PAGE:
Sunday, December 25, 2011
Within the African diasporic cultures the practice of creating traditions and ritual is very important. Many communities make a point of marking occassions like births, the change in the seasons, food harvests, and age-based rites of passage with special events and celebrations. These activites establish traditions that are shared and provide for advancement of communal knowledge, emotional healing and renewal of commiment to what matters most.
For all people of African descent Kwanzaa (Dec. 26- January 1) represents the perfect opporutnity to establish tradition in the home or community. If you have not done so already start your preparations. Decorate your home with the colors red, green and black. Use cloth, art work or anything you create. Set up the symobls of Kwanzaa using a mkeka (mat), a basket with fruits and vegetable, ears of corn (one for each child in the family) and a Kikombe cha umoja or unity cup. Add the kinara, the special candleholder with the seven candles, one black, three green AND THREE RED and your celebration is set to begin. Spend each day in the ritual of lighting a candle and remember the past and celebrating the future by reflecting on each of the seven principles....Umoja (unity), Kujichagulia (self-determination), Ujima (collective work and responsibility), Ujamaa (cooperation), Nia (purpose), Kuumba (creativity), Imanni (faith).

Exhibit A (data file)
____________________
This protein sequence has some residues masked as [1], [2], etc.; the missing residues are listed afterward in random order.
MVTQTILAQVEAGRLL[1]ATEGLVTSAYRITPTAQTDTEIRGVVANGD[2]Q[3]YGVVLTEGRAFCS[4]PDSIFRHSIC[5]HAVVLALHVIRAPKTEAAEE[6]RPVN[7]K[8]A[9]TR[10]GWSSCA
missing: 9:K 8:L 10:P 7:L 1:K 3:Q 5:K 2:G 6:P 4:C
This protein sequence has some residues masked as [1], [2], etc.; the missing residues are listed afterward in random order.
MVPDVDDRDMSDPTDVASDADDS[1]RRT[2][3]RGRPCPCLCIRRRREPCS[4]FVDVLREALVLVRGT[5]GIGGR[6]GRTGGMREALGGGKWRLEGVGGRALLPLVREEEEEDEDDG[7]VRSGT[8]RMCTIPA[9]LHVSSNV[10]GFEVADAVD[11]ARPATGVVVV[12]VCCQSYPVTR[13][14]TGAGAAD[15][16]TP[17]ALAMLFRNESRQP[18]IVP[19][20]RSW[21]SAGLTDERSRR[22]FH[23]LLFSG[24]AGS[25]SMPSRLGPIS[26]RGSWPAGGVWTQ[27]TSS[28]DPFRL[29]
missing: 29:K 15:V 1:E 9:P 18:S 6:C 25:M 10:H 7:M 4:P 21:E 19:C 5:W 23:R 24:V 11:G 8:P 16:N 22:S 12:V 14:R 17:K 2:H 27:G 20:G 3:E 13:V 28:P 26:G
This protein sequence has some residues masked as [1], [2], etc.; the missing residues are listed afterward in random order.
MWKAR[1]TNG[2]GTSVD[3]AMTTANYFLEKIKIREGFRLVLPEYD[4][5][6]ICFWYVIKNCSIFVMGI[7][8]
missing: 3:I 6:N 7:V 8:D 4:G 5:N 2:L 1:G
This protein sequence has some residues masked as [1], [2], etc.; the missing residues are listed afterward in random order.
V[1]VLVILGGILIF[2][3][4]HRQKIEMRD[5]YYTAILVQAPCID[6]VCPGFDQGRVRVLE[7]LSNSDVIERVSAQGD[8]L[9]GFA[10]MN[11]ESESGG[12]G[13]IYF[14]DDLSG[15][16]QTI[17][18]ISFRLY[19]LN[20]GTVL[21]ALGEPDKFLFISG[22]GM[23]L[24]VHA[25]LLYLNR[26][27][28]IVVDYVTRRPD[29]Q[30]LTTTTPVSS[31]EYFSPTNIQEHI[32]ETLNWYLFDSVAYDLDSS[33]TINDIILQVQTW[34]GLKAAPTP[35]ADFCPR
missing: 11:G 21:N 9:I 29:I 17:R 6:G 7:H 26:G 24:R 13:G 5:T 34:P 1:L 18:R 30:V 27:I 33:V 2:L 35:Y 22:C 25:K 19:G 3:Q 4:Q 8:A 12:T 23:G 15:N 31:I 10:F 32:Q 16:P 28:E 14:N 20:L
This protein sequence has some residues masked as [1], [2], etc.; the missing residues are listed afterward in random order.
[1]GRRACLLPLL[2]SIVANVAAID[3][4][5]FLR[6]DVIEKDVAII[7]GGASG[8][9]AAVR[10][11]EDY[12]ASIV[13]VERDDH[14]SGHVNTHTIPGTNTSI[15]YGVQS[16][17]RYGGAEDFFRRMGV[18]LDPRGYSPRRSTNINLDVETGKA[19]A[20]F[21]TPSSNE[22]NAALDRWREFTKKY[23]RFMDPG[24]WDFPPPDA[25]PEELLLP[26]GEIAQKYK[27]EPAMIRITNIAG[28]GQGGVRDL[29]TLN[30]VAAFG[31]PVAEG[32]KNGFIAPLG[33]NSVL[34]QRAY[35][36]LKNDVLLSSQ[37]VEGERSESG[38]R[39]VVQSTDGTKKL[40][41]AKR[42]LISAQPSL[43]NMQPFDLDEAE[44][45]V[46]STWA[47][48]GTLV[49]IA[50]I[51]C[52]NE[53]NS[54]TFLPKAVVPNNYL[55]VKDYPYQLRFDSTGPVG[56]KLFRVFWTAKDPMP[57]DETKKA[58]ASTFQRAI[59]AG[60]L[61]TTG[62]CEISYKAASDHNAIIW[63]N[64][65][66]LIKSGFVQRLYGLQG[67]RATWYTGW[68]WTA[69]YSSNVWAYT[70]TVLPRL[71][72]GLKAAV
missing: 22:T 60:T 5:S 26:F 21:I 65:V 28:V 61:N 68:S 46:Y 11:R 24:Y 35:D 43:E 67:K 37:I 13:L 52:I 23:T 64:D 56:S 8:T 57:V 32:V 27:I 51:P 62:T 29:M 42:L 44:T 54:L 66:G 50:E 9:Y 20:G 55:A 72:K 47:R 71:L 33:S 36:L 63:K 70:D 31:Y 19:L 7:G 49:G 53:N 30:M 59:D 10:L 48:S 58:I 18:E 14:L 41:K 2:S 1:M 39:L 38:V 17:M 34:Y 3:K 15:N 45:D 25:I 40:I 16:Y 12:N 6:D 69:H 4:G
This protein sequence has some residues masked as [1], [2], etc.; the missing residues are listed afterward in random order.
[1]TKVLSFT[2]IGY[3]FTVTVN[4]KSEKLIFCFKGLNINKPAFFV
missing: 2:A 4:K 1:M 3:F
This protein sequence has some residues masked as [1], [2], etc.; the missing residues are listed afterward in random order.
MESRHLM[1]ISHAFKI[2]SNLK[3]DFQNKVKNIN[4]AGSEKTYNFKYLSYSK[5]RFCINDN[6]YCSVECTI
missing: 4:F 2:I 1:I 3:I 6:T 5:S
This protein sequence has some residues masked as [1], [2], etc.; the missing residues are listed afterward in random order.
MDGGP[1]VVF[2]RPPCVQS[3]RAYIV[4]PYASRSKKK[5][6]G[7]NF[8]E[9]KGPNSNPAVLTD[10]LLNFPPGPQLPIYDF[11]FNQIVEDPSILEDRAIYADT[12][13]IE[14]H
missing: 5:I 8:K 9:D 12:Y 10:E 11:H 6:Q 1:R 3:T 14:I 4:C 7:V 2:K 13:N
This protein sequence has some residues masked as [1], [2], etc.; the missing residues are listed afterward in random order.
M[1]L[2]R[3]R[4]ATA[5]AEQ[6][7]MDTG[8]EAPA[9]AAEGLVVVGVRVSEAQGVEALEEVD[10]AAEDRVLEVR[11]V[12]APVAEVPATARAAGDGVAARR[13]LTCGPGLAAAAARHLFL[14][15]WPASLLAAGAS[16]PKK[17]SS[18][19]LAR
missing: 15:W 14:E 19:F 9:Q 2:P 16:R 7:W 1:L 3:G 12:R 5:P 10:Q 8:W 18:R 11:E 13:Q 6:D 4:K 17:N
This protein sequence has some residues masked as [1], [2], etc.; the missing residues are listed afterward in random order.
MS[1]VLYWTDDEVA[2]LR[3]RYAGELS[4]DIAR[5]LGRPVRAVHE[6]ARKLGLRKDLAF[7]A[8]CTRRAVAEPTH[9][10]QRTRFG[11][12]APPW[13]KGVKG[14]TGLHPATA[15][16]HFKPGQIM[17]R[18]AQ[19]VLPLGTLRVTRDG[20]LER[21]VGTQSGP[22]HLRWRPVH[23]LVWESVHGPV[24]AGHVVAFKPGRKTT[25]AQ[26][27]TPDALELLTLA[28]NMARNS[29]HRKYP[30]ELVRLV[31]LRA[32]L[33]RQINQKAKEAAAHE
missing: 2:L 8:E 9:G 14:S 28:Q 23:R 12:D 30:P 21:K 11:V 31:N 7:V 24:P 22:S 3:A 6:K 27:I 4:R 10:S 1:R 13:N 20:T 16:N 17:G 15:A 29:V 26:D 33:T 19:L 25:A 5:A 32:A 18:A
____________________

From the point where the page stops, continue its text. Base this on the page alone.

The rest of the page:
May we have peace this Kwanzaa season.
Monday, December 5, 2011
Many of us go through life living in accord with the saying "hope for the best and prepare for the worst." This is useful advice to prepare us for how to deal with the unfavorable events in life that we sometimes have to deal with. Unfortunately too many of us spend more time focused on the worst case scenario rather than the best possible outcome. Sometimes we prime ourselves for the disappointment and forget to prepare for a great outcome. We then end up not planning or putting ourselves in the best position to actually get what we want. In fact research shows that people tend to seek out the negative information pertaining to themselves more than the positive information. So hope for the best and prepare for the best. Be ready because things might just turn out as you hoped.
Dr. Ma'at E. L. Lewis